In a time when it's no longer AMD vs Intel but x86 vs ARM, it's not a surprise to see that AMD is increasingly becoming irrelevant. Last year the chip designer still had a marketshare of 18.8 percent in the x86 market, but in Q3 2012 saw its marketshare decline to just 16.1 percent. Intel on the other hand saw its marketshare rise from 80.6 percent to 83.3 percent in the same timeframe. The other 0.6 percent belongs to VIA.
The data above comes from the latest x86 processor report from Mercury Research, which notes that last quarter was the second worst quarter for the x86 processor market since Q1 2011. Global shipments of x86 processors declined at rates not seen in over a decade, the third quarter is usually strong due to back-to-school PC purchases, but this year x86 CPU shipments fell by 4 percent compared to the second quarter.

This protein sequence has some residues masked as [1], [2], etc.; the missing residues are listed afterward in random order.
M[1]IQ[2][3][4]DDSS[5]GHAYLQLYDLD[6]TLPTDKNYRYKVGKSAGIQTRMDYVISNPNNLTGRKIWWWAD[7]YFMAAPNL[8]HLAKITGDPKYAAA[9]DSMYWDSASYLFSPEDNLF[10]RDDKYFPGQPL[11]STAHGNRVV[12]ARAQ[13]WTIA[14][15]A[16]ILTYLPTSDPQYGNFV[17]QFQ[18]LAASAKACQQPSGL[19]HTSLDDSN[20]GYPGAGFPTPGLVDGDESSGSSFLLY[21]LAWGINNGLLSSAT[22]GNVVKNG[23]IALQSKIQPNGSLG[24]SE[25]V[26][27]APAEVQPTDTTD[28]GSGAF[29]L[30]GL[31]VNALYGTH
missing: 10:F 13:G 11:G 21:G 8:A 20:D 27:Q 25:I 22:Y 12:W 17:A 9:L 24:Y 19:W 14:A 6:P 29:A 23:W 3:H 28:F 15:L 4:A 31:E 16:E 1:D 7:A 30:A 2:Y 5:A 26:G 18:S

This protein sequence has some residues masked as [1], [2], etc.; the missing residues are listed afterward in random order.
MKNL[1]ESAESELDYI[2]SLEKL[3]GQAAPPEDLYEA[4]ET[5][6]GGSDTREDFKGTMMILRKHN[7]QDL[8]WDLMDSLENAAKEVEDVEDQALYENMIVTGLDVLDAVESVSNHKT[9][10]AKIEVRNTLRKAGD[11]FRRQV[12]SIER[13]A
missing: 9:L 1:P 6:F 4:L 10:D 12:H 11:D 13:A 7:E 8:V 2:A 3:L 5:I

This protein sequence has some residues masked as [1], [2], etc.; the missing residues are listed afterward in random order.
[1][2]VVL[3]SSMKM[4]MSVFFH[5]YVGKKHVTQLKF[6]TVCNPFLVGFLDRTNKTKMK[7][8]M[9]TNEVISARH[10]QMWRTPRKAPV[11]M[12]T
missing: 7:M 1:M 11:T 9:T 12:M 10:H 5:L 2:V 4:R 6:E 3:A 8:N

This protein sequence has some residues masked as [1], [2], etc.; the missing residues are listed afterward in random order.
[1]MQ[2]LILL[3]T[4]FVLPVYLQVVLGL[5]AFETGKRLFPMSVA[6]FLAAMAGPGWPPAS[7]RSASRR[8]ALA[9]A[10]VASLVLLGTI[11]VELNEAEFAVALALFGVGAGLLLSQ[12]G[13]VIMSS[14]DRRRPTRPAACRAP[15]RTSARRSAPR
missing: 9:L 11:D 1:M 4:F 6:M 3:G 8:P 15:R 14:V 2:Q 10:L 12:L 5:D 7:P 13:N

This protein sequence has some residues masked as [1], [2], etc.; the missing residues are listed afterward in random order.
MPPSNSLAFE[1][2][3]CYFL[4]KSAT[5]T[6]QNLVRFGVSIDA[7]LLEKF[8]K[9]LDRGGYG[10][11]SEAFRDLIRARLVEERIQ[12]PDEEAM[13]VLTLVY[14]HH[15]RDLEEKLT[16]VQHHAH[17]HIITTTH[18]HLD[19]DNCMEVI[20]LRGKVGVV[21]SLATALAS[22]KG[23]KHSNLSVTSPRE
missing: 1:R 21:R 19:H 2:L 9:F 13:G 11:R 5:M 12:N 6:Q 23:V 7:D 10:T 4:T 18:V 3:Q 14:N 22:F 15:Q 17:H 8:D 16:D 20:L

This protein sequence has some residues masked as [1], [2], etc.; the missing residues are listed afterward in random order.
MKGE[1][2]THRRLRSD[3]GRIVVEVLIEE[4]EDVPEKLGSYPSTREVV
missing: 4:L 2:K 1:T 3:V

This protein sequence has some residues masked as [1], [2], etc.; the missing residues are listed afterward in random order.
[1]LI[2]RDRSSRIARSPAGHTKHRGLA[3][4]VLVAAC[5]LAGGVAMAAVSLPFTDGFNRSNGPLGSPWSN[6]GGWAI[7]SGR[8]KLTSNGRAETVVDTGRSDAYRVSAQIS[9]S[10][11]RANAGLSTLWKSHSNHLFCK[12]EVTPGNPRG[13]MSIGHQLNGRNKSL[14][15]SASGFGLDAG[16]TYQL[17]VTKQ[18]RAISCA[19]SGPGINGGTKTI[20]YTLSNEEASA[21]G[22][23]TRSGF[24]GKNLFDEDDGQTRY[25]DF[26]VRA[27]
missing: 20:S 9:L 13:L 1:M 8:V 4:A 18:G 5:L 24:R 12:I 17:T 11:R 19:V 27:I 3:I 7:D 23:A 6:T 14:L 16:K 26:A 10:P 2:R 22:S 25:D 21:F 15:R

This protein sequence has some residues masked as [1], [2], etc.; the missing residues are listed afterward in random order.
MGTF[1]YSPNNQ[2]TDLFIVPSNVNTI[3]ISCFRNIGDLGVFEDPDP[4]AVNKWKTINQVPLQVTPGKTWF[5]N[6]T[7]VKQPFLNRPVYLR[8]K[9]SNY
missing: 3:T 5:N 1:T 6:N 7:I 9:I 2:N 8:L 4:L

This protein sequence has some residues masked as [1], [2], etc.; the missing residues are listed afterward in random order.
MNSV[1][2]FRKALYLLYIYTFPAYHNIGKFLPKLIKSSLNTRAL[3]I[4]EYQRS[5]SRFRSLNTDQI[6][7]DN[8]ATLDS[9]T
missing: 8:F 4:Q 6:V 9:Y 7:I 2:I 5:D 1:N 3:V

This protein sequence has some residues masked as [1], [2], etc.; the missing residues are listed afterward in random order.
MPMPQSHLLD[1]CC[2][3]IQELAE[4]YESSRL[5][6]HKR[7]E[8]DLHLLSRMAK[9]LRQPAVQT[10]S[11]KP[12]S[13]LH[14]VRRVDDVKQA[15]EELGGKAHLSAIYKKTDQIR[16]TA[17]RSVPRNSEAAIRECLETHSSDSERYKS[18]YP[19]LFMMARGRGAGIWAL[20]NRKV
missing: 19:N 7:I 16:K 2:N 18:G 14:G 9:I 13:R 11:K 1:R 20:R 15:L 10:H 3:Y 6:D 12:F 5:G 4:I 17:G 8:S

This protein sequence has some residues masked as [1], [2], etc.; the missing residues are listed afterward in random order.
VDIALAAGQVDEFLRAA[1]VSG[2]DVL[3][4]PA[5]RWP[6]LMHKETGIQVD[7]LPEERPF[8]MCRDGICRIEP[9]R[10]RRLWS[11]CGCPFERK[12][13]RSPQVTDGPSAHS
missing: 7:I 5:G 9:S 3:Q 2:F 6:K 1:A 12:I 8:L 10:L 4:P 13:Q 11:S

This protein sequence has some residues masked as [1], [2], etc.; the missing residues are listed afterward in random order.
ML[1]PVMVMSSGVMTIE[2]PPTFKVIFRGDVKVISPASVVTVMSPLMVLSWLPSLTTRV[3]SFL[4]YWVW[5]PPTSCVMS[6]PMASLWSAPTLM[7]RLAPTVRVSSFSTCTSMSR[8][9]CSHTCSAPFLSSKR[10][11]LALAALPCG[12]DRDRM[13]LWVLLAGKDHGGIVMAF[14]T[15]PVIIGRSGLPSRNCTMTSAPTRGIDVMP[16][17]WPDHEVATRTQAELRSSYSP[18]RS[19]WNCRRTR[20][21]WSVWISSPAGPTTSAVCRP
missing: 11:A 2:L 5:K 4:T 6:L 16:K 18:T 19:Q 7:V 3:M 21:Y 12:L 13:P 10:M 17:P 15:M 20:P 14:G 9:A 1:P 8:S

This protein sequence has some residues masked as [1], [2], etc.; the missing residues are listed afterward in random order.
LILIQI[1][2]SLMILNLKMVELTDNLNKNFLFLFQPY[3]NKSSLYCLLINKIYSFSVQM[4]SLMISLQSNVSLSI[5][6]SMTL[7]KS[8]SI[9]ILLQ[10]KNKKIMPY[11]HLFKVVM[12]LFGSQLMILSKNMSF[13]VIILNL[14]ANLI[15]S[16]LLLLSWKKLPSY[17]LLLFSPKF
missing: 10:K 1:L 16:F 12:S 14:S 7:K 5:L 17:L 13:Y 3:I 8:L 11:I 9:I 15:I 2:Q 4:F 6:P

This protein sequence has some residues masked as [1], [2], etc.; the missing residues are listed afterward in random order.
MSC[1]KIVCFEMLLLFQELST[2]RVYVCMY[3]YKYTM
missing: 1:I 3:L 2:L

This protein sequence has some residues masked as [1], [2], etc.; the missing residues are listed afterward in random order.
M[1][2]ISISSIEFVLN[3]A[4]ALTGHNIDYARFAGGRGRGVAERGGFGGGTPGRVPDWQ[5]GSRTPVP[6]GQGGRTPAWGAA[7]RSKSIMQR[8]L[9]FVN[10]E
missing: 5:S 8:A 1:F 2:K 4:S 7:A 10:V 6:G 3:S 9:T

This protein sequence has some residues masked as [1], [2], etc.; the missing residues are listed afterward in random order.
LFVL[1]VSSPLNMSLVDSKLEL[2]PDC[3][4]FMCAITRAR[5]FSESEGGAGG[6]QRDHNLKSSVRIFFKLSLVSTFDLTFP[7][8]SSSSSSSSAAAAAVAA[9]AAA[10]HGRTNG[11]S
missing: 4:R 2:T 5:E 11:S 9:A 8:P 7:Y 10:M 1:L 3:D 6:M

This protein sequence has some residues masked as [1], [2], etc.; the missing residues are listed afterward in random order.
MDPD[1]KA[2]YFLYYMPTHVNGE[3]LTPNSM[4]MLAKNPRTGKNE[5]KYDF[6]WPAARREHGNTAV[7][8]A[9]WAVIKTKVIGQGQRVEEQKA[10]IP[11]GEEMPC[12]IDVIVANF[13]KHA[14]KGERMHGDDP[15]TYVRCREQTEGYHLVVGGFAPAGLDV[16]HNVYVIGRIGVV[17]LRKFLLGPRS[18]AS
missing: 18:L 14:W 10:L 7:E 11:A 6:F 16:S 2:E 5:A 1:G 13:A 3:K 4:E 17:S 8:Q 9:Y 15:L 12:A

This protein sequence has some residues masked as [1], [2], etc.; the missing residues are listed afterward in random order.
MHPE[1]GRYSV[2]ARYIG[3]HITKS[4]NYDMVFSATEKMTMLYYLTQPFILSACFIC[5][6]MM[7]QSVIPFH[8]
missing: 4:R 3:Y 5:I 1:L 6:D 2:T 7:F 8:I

“AMD took more of the hit than Intel did. They both experienced declines,” McCarron said. “AMD was simply hit by what OEMs saw in the markets… and hitting the brakes.”
Mobile chip shipments reduced by a mid-single digit percentage range for AMD and Intel, according to the research. Intel’s gains on AMD mostly came in desktops, where volume shipments of new Core processors based on the Ivy Bridge microarchitecture and aggressive pricing may have helped it. Intel launched the first Ivy Bridge chips for desktops in April, and followed with Core processors for laptops.
The PC market is in decline with more people buying tablets like the iPad for computing. According to IDC, worldwide PC shipments in the third quarter dropped by 8.6 percent compared to the same quarter a year earlier. A new category of light laptops called ultrabooks did not provide a spark to PC shipments during the third quarter, and analysts have said the PC sector could get a boost from Microsoft’s latest Windows 8 OS, which became available late last month.